As my family gathered around the table last Thursday evening, we named what we were thankful for this year. While my mother answered “God” and my uncle chose to say “pie,” I, being the delightful child that I am, thanked the Pilgrims. After all, without them, we wouldn’t celebrate the worst holiday known to man.

Alright, so maybe it’s a little unfair to pick on poor old Thanksgiving. Overlooking that whole smallpox epidemic and the near destruction of an entire culture, Thanksgiving’s not so bad in principle. Who doesn’t like mashed potatoes? And it’s not just Thanksgiving that brings me down — Blah-nukkah, Kwanz-ugh and the other holidays that are not so easily turned into puns. From the time they start playing Christmas music on the radio up until the drunken splendor of New Years Eve, I can’t help but feel utterly disappointed. And it’s not just because I have no one to kiss under the mistletoe besides my cat Patches.

Let’s examine Thanksgiving. In theory, last weekend should have been better than a night with that dreamboat from “Dawson’s Creek.” Not only was it a necessary break from extensive procrastination, but it was also a chance for students to visit with family.

But it’s important to note that in order to spend time with relatives, one must actually spend time with said relatives. And once you realize no one brought you a check “just ‘cause,” family can get, well, old. You’re still getting kicked out of the grown-up’s table when you laugh during your mom’s marathon prayer. Your grandma still tells the family she wishes she never had children. And even the most seasoned Residential College veteran isn’t prepared for your vegan cousin’s rant about innocent life slaughtered as you bite into a drumstick — after all, those non-shaven, hemp-wearing, no-good, rock ‘n’ rollin’ hippies in East Quad are too stoned to complain about any food set in front of them. The only thing that has really changed is the interrogation process. That is the horrible period during which Aunt Leslie waits right until you shovel sweet potatoes in your mouth to ask you innumerable questions about your classes, professors, grades, etc. — questions that are next to impossible to answer due to a semester-long love affair with alcohol.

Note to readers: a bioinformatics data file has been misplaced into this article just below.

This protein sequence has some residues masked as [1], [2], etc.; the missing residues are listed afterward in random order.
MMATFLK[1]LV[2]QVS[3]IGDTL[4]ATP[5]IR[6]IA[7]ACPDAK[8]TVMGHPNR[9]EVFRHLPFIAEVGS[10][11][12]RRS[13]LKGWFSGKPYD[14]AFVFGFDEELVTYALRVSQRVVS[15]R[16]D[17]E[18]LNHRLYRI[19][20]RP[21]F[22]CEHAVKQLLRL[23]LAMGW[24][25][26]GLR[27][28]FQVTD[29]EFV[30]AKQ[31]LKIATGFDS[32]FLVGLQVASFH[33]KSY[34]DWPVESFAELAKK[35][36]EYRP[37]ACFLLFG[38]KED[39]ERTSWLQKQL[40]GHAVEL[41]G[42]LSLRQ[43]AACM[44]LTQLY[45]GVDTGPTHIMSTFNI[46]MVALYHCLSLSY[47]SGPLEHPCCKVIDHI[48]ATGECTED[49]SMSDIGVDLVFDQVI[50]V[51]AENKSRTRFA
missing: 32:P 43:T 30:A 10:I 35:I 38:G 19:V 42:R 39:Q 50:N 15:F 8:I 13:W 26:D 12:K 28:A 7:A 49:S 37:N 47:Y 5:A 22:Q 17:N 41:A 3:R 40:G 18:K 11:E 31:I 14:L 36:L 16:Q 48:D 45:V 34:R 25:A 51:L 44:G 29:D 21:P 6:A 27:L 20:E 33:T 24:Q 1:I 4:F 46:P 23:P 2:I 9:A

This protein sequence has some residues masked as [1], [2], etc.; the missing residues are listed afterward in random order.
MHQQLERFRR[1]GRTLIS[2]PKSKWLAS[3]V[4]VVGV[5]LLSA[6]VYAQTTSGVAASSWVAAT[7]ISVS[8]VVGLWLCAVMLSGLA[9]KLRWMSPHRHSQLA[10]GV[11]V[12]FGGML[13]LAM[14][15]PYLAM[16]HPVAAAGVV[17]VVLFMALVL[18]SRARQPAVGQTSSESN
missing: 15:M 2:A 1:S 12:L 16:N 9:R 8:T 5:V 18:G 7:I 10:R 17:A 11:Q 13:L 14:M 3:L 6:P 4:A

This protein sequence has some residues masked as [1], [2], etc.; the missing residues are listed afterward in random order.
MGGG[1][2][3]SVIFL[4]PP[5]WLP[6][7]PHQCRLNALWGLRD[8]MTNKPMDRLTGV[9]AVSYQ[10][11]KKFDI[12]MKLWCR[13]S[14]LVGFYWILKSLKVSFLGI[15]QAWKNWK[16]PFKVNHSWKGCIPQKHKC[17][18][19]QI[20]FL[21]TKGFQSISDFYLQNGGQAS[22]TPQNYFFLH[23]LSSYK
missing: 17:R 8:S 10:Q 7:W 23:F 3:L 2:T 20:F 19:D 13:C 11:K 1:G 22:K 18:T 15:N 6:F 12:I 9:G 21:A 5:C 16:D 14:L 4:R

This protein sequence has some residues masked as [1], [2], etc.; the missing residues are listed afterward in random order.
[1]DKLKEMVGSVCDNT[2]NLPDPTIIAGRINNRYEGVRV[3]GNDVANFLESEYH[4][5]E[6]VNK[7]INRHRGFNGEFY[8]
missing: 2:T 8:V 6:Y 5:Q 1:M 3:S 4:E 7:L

Luckily this “helliday” feast doesn’t last forever. Eventually, the casserole turns cold and the mood turns from irritatingly friendly to bloated and depressed. If you play your cards right, the bitter battle between the Wolverines and the Buckeyes can provide the perfect opportunity to escape and see the people you really wanted to see — your high school friends. But even if you’re lucky enough to actually have friends, odds are you’ll be disappointed, for two key reasons.

The first is Facebook. Yes, we’re supposed to miss friends when we go off to college. And most importantly, we’re supposed to feel satisfied when we realize that our old enemies are up to no good. But thanks to constant Facebook updates, the thrill of catching up is nonexistent. Scroll through your news feed for a few minutes and you’ll find out all too quickly that the senior class president is now an alcoholic, the prom queen is on the fast-track to a future in “Girls Gone Wild” films and your ex-best friend is still getting with that weird guy. Thanks to Mark Zuckerburg, the excitement of discovering you’re still better than everyone else is gone.

That leads right into the second reason: the development of the “Harvard of the Midwest” psyche. After nearly three months straight in Ann Arbor, you’ll inevitably carry the burden of knowing you are indeed superior to everyone else. (Take that, Georgetown. Bet you wish you would’ve accepted me now… sigh.) Suddenly, all your high school friends seem to be so … vapid … obtuse … cretinous … that they fail to recognize the intellectual value of ellipses! No one else uses air quotes to strengthen an argument! What do you mean you want to go to Macy’s for “Black Friday” shopping — don’t “you” understand you’re simply bolstering a false “sense” of the free enterprise system? Perhaps this may seem pretentious, but we deserve it — the voice of Darth Vader went here, for love of Zeus’s beard.

Luckily for us, the horrors of coming home are long gone, along with our decent physiques. Life’s going back to normal here in Ann Arbor, which means we can all go back to panicking over our econ grades and spending evenings in the fetal position, clutching on to our bio textbook for dear life. Happy Finals!

Melanie Kruvelis can be reached at melkruv@umich.edu.

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